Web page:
DUBLIN, Ohio – Jon Rahm made his first trip to Muirfield Village in a dark suit and a royal blue tie, no golf clubs.
He won the Jack Nicklaus Award as the nation’s top college golfer. Rahm graduated from Arizona State in four years, despite speaking little English when he arrived on a campus so big he thought he was in a movie theater when he went to his first class in macroeconomics.
That was four years ago.
Far more meaningful was meeting Nicklaus behind the 18th green after an exquisite performance in the Memorial. Rahm built an eight-shot lead at the turn on the toughest Sunday at Muirfield Village in 42 years. He lost five shots of that lead in five holes. And then he showed equal parts grit and flair by getting up-and-down over the last four holes.
The victory sent him to No. 1 in the world.
It felt like a long time coming, even for the 25-year-old Rahm.
He was No. 1 in the amateur ranking for a record 60 weeks. Phil Mickelson, whose brother was Rahm’s coach at Arizona State, has been predicting greatness since before he won the first of his 10 worldwide titles.
“He just doesn’t have a weakness,” Mickelson said Sunday, the same thing he said in 2017 before Rahm won his first event at Torrey Pines with a 60-foot eagle putt on the last hole.
Mickelson also recognized Rahm’s passion, so great it can lead to fits of temper and bursts of birdies. There is rarely a dull moment.
“He knows himself,” Mickelson said. “He knows that to relax, sometimes he has to let some of his anger out. He can’t hold that in. It might upset some people, but he knows that it allows him to be at his best. And so I think that that’s a big thing, too, is identifying your own self, and he’s done a great job of that at a really young age.”
Rahm held it together when he was four shots behind on the 13th hole Saturday. He birdied the next four holes for a 68, which he considered the best round of his career given the wind and the fast, crusty turf. So in a span of 15 holes — six to end the third round, the front nine on Sunday — Rahm went from a four-shot deficit to an eight-shot lead.
He is an explosive player, with or without a golf club in hand.
Rahm is the fifth youngest player to reach No. 1 in the world, trailing Tiger Woods in 1997, Jordan Spieth in 2015, Rory McIlroy in 2012 and Justin Thomas in 2018. Woods, Spieth and McIlroy had won majors by then, and that’s the next step for Rahm.
For now, he is trying to process a lifetime ambition of being No. 1 in the world.
He recalled a conversation with his coach when he was in his early teens in Spain. The coach asked what he wanted to achieve.
“I said straight up, ‘I want to be the best player in the world.’ I made that deal with myself very young,” Rahm said. “I started working towards that goal, and everything I’ve done golf-wise has been to become No. 1 in the world and become the best player I can be. It’s pretty surreal to think it’s happened this quickly. I mean, how many people get to achieve a lifelong dream in their mid-20s?”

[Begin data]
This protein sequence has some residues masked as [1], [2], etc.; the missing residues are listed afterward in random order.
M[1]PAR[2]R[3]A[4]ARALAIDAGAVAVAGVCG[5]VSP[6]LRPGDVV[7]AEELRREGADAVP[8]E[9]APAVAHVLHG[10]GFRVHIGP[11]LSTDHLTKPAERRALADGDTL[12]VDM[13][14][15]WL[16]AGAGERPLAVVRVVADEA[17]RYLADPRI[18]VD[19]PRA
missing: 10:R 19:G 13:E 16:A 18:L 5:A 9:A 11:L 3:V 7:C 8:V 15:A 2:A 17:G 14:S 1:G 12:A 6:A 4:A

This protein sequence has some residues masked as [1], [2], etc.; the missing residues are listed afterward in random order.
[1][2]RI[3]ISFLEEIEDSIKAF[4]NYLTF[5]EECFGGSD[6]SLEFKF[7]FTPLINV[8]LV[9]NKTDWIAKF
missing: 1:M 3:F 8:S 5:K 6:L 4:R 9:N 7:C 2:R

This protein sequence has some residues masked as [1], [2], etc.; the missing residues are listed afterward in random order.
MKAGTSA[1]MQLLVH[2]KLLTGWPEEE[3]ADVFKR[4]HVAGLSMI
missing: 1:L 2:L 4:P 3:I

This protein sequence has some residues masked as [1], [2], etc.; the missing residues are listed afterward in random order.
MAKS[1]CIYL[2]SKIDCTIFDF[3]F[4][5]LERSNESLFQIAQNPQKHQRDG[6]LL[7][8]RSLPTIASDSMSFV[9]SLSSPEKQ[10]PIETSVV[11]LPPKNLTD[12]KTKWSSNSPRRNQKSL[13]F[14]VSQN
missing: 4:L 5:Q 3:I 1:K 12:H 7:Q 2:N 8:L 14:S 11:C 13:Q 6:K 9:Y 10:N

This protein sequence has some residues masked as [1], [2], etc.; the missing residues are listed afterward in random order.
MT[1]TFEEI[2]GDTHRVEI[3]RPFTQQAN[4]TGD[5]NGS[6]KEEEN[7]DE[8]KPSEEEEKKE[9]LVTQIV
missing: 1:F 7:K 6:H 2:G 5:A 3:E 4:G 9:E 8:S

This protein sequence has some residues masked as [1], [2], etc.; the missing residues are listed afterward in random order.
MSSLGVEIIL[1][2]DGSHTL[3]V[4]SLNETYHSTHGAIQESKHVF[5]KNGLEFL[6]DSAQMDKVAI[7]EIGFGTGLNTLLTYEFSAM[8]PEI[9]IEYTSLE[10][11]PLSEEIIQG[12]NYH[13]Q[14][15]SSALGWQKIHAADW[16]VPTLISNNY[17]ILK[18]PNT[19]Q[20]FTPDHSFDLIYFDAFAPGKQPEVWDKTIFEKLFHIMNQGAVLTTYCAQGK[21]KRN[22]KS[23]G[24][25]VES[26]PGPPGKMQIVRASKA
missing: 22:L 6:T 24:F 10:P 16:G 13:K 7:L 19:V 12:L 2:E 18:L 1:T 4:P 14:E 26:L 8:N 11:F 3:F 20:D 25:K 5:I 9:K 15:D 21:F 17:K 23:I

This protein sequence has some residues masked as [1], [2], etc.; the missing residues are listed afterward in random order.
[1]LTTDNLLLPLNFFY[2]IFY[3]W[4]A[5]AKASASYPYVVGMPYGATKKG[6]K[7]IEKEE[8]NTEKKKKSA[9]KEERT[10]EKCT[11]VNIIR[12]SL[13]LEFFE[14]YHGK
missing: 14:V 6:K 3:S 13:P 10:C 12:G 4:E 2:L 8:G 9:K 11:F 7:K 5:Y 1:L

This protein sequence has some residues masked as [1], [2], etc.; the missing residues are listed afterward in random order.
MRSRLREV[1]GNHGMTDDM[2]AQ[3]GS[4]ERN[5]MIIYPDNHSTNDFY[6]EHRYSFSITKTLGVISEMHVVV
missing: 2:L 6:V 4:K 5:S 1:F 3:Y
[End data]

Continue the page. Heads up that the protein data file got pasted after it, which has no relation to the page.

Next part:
McIlroy was 23 when he first reached No. 1 in the world at the Honda Classic in 2012, a year after his winning his first major, and he recalled the sensation of meeting a goal. The hard part is what comes next.
“It was weird,” McIlroy said Sunday. “Nothing changes. You’re still the same. It was hard for me. It was a goal of mine at the start of 2012 and I achieved it pretty quickly. I actually struggled the first couple of months to reassess my goals.”
Rahm replacing him at No. 1 was not a surprise as much as a mild disappointment. Neither had played particularly well coming out of the three months off from the COVID-19 pandemic. The difference is Rahm won, and it was a big one.
“I’m not saying it’s inevitable that Jon was going to be there,” McIlroy said. “But he’s always had the capabilities.”
Rahm surely has all the shots, a remarkable talent who doesn’t back down. He also is maturing, not just with his game but his emotions. Rahm has developed a reputation as a hothead — clubs buried into the turf, histrionics after poor shots — that will be difficult to shake. He has tried to tone it down without losing the positive energy that comes with it, and the weekend at Muirfield Village was ripe for anyone to lose it.
He won it with great discipline on the front nine, with that Spanish magic on the back nine. He built a big enough lead that a two-shot penalty assessed after the round — his ball moved ever so slightly when he put the wedge behind it before chipping in behind the 16th green — turned a five-shot victory into a three-shot victory. Rahm didn't see the ball move until shown a close-up on a video screen. He accepted the penalty.
“I wish I could just keep that birdie because it was one of the greatest shots of my life, right?” he said.
So one of his greatest shots turned out to be a bogey. He can live with that.
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